I spent last week travailing out-of-the-way grave yards throughout Vermont.
My grandfather is an avid genealogist, and every so often he likes to retrace our family’s roots and pay his respects. This year, I accompanied him. And his trusty dogs, too, of course.
According to my grandfather’s research, my ten-times-great-grandfather, Samuel Winsley, arrived in New England in 1638. Even with the inconsistencies in public records, it is surprisingly straightforward to trace the growth and movements of his family over the next 375 years. He and his sons founded Salisbury, MA, then Kingston, NH — although that settlement had to be abandoned more than once because of wolf attacks. The actual placements of these settlements don’t quite coincide with today’s town lines, with specifications vaguely bequeathing land “north of the Merrimack and west of the Ocean.” In fact, my own parents inadvertently bought property on land that originally belonged to grandson of Samuel Winsley.
By the Revolution, my line of the family had meandered into Vermont, where it would largely remain until WWII. Our tour focused on those graves, the oldest from 1812, the most recent belonging to my great grandparents. Some of the cemeteries were large, and still actively in use. Others were forgotten and overgrown, only accessible through long (and possibly felonious) walks through farmers’ fields. The foliage was turning early, and it was a beautiful, if somber, errand.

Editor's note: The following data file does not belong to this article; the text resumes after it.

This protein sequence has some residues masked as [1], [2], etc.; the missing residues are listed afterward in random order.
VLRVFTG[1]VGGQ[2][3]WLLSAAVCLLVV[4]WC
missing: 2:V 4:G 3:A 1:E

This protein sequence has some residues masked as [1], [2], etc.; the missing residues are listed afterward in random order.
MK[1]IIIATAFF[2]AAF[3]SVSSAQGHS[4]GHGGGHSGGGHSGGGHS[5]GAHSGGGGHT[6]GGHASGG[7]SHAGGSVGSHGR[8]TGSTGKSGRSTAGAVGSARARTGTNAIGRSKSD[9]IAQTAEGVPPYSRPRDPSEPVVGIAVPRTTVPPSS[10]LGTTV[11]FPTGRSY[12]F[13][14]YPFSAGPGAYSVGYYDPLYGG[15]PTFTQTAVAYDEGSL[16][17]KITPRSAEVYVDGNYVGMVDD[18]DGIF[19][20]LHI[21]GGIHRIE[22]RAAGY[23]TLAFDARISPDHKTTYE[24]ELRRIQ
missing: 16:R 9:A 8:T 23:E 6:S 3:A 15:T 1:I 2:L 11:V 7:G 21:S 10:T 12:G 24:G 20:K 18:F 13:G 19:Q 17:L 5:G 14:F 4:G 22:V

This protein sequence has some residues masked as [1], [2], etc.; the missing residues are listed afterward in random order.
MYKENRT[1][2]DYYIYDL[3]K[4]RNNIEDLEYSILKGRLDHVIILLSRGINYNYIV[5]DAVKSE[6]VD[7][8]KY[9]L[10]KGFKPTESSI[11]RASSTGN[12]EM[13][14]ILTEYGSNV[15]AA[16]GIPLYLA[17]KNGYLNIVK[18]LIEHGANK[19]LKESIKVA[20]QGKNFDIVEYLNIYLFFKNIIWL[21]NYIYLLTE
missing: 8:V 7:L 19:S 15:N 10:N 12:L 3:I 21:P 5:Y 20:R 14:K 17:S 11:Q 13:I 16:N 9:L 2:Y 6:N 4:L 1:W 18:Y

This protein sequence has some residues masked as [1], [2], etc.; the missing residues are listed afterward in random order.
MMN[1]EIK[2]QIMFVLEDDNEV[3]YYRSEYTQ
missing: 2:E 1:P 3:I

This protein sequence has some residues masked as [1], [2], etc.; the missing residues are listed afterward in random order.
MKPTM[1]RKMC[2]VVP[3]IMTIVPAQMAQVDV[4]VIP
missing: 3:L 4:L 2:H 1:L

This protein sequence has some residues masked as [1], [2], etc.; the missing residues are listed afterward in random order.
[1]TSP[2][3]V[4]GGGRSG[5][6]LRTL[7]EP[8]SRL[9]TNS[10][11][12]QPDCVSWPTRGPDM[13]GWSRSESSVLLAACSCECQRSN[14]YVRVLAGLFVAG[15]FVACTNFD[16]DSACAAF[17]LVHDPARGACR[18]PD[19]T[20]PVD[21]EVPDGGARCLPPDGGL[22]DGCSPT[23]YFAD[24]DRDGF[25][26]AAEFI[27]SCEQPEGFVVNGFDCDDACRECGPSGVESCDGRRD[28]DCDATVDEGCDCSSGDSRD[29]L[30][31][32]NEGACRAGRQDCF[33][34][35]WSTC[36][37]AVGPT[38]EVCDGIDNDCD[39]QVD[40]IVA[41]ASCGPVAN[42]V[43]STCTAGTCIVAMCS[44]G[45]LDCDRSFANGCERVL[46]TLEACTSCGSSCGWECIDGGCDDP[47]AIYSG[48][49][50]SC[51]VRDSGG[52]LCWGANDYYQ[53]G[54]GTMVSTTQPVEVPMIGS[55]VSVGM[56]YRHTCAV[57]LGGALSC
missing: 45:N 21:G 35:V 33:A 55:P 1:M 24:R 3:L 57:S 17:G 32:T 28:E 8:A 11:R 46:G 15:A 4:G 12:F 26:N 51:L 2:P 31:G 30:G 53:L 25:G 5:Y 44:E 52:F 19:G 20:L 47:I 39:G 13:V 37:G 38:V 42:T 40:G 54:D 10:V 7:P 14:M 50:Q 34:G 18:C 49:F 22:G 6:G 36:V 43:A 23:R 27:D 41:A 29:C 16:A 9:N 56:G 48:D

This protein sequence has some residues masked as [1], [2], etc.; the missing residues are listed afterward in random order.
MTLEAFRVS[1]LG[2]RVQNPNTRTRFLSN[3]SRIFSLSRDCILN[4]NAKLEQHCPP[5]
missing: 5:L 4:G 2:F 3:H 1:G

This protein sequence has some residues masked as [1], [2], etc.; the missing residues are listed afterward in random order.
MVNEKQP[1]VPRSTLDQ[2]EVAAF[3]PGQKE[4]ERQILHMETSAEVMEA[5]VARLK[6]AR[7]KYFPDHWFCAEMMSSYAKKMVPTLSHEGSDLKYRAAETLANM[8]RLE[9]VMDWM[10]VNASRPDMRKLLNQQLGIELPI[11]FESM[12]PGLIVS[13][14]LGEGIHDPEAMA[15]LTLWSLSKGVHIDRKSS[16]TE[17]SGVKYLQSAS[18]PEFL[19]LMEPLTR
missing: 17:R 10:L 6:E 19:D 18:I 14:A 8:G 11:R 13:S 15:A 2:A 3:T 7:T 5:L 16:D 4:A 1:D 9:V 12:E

I learned a lot about my family from our trek. These people must have been incredible survivors, to make it through the unforgiving seasons in a harsh and wild place. They lived with so much uncertainty — more than one family had an instance of a loved one leaving for a journey and simply never coming back. It was also interesting to see that if my ancestors survived childhood (and for the women, the added hurdle of childbirth), they tended to live for seven, eight or nine decades. They loved to recycle names, with the father’s first name serving as the sons’ middle names, and with daughters often named after mothers and grandmothers. Clarissa, Minerva and Phoebe appear nearly as often as Mary. I’m bemused to find the variations in spelling used for Winslow. Even though I know that standardized spelling is a modern conceit, it still strikes me as odd that some people weren’t even consistent in their own lifetimes, using “Winslee” in one census and “Winsloe” in the next. By the late 1800s, the current iteration of the name seems to have won out.